Introduction: Bicycle Polo Mallet

have you ever wanted to ride that bike more than just as a commute vehicle? Well gather your teams, get a ball and make a polo mallet and have yourself a match. With these easy instructions and a few minutes of your time you will have a mallet that will stand the test of times for those parking lot matches.

Step 1: Gather Your Supplies

for making one mallet all you need are these supplies. One old aluminum ski pole, at least 6 inches of high density gas pipe, hockey or friction tape, and some screws or bolts. You will also need a saw, drill with various drill bits, and a vise to help hold stuff.

Step 2: Cutting the Pole and Pipe.

next you need to cut off the end of the ski pole (the tip that goes into the snow). Put it in your vise and cut it off right at the base of the tip. the gas pipe is easy to cut into 6 inch sections, this will be the head of the mallet, the part you hit the ball with. high density gas pipe is preferred because it will not shatter or crack under stress. I do not advocate stealing this from job sites, just ask the workers for scrap and 9 out of 10 times they give you more than you need.

Step 3: Drilling and Mounting Head

After you have measured and cut the 6 inch head, it is time to drill the pole mounting hole using a 1/2" boring bit. I made and X in the exact center so I know my mallet head will be centered correctly. After the hole is drilled insert your cut off pole into the head. It should be a tight fit and make the pole snug into the head until it rests on the inside wall.


Step 4: Making the Head Lightweight

The next step is to drill out the head to increase the lightweightness of the head. This is where you can have a little artistic flare to your mallet. You can do a pattern of holes with different size holes here and there, or use one big boring bit and drill it like swiss cheeze. It is all up to you as long as the head gets drilled out to make it lighter in weight. (ps the heads shown in the instructable i made awhile ago and the orange colored one is gas pipe just a different rating as the yellow one)

Step 5: Mounting Head to Pole

After you have completed drilling the entire head out, it is time to mount it permantly to the pole. This is where it can be tricky. I have seen guys do this many different ways, but I will show you the easiest and quickest way. It is how all my heads are mounted and I have never had one loosen up or break. You do not want anything to be sticking out of the head for safety reasons so select and a 2.5 inch wood screw and drill it into the side of the head in line with where the pole sticks into the middle of the pipe. After the screw drills into the metal pole keep driving the screw through the pole until it is sunk in all the way. With a 2.5 inch wood screw, only and teeny tiny bit of the tip will poke out. Use a hand file to smooth it down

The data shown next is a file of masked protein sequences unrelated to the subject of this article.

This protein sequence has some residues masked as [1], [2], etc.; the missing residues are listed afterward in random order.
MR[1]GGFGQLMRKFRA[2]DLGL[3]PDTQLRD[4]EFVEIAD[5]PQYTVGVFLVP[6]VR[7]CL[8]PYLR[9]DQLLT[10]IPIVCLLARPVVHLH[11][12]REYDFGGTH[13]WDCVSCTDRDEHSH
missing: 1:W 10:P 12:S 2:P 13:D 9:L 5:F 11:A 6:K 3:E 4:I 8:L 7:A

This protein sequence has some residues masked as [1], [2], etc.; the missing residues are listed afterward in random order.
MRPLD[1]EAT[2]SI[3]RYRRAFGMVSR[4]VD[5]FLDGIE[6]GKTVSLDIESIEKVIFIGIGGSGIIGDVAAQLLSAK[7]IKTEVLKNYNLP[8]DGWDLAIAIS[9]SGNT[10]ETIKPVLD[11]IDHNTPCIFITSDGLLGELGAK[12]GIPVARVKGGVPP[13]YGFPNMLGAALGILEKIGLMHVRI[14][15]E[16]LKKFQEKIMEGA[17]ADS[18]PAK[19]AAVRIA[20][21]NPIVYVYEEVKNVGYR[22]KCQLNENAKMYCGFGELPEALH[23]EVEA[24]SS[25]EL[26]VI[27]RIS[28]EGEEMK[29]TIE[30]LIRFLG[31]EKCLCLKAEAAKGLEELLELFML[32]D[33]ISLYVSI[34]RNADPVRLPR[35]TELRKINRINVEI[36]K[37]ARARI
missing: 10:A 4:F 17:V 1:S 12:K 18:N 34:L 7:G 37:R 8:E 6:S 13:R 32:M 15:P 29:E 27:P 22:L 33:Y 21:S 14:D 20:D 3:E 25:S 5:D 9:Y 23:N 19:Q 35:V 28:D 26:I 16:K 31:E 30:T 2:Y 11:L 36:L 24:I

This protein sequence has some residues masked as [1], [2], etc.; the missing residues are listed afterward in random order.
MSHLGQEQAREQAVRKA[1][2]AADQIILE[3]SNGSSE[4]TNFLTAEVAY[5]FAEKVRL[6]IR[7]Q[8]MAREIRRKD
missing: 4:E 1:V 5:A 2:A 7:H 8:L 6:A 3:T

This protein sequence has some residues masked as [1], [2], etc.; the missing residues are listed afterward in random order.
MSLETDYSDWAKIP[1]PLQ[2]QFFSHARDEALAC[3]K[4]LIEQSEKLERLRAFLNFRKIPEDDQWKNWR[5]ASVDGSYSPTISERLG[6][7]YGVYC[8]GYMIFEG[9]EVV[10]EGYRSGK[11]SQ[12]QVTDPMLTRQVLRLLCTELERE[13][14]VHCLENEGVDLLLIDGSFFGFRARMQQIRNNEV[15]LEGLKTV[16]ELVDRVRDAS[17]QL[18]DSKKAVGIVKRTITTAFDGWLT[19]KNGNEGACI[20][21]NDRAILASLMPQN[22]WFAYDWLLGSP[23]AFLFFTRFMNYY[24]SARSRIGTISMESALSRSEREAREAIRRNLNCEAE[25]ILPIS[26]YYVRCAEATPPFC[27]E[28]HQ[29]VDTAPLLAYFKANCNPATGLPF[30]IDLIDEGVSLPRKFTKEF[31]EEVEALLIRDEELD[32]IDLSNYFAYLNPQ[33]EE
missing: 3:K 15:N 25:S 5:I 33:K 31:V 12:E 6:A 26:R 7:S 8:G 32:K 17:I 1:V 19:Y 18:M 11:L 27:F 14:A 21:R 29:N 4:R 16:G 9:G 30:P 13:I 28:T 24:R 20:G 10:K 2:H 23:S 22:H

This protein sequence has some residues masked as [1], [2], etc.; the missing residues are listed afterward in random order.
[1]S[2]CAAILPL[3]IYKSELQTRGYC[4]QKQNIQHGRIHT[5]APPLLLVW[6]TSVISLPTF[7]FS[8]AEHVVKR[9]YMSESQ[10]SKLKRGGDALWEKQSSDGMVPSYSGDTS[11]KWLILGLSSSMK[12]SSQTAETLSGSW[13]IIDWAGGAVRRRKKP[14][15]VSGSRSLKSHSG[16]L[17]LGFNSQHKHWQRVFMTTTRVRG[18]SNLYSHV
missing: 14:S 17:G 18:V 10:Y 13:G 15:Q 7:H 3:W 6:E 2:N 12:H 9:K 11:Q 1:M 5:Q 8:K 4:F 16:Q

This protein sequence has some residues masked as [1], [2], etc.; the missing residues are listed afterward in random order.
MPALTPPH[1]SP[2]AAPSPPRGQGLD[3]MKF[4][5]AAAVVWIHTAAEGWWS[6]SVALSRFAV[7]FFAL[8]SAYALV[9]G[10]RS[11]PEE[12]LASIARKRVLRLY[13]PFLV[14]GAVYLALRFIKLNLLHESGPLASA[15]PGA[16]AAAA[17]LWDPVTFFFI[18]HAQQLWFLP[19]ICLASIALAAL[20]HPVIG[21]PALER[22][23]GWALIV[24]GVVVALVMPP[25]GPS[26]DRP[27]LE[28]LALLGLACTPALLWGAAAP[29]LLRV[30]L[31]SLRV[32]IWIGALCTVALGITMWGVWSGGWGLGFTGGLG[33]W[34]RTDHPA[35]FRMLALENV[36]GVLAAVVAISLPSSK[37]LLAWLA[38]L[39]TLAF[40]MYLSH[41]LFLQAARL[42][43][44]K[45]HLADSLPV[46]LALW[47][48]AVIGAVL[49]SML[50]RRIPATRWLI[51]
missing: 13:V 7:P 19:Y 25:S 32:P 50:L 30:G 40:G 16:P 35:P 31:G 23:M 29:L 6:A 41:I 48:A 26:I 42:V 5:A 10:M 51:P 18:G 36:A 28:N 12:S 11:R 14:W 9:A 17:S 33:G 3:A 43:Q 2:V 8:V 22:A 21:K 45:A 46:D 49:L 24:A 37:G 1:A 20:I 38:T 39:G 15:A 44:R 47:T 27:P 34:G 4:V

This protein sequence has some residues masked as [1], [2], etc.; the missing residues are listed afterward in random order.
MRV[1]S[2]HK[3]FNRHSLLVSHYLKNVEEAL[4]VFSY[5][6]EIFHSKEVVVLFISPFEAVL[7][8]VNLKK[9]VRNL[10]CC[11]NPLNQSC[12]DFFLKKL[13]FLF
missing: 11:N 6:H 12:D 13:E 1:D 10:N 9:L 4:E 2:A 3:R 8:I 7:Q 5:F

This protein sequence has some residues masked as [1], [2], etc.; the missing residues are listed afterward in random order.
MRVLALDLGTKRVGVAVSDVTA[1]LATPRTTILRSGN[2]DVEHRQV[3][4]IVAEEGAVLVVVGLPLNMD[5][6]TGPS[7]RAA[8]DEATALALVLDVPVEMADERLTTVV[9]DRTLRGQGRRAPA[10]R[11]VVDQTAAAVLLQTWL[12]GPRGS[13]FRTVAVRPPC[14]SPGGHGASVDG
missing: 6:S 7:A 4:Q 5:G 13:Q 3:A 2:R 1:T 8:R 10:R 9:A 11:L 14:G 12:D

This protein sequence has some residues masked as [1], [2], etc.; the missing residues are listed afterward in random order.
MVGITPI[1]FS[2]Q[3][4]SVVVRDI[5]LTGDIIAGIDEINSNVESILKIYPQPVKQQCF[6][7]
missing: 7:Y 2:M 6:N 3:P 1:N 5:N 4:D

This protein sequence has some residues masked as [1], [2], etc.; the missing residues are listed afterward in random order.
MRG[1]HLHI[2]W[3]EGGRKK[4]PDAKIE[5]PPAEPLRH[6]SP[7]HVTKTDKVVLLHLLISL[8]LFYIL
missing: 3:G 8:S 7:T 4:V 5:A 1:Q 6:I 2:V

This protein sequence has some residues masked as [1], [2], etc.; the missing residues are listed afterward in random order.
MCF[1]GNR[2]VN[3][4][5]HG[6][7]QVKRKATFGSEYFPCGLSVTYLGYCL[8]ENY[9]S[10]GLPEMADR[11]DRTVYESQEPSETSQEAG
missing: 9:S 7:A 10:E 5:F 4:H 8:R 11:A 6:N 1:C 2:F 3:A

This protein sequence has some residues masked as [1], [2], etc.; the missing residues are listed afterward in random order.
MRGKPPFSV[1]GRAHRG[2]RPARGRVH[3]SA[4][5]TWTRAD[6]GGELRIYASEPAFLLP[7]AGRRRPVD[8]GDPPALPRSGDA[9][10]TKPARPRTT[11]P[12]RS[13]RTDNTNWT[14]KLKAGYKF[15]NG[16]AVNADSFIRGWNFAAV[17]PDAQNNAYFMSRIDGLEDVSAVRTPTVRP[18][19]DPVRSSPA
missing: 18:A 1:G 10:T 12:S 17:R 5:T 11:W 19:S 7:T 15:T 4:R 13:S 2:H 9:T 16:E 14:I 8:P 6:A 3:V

Step 6: Adjust Size and Wrap Handle

After the head is mounted it is time to remove the original handle, adjust the length to your size and wrap a new handle. Most old ski poles have a rubber type grip handle and the simplest way to remove it is to slice it down the middle with a razor blade and remove it from the pole. Now get on your bike and find the comfortable height for hitting and shuffling the ball as well as balancing your self with the pole like a kickstand. If the height of the pole needs to be adjusted to your needs cut accordingly with a saw from the handle part of the pole. Now it is time to wrap the pole handle. I have found that it is nice to have an old bike tube cut into four inch sections to insert into the pole and pull down before you begin wrapping to minimize the exposed cut metal. Grab your friction, hockey, or athletic tape and wrap up and down the pole as much or liitle as you want. This is also your personal style. If you want a huge handle like I do to allow for some adjustment while playing wrap accordingly. To make grips like I have done, take a length of tape and make a snake out of it and wrap in an X fashion and the tape flat wise up and down to allow for a textured grip.

Step 7: Go and Play

Go get a ball and play. I use roller hockey balls as they are hard and resist breaking and crushing. Have fun playing bicycle polo with your own hand made mallet.

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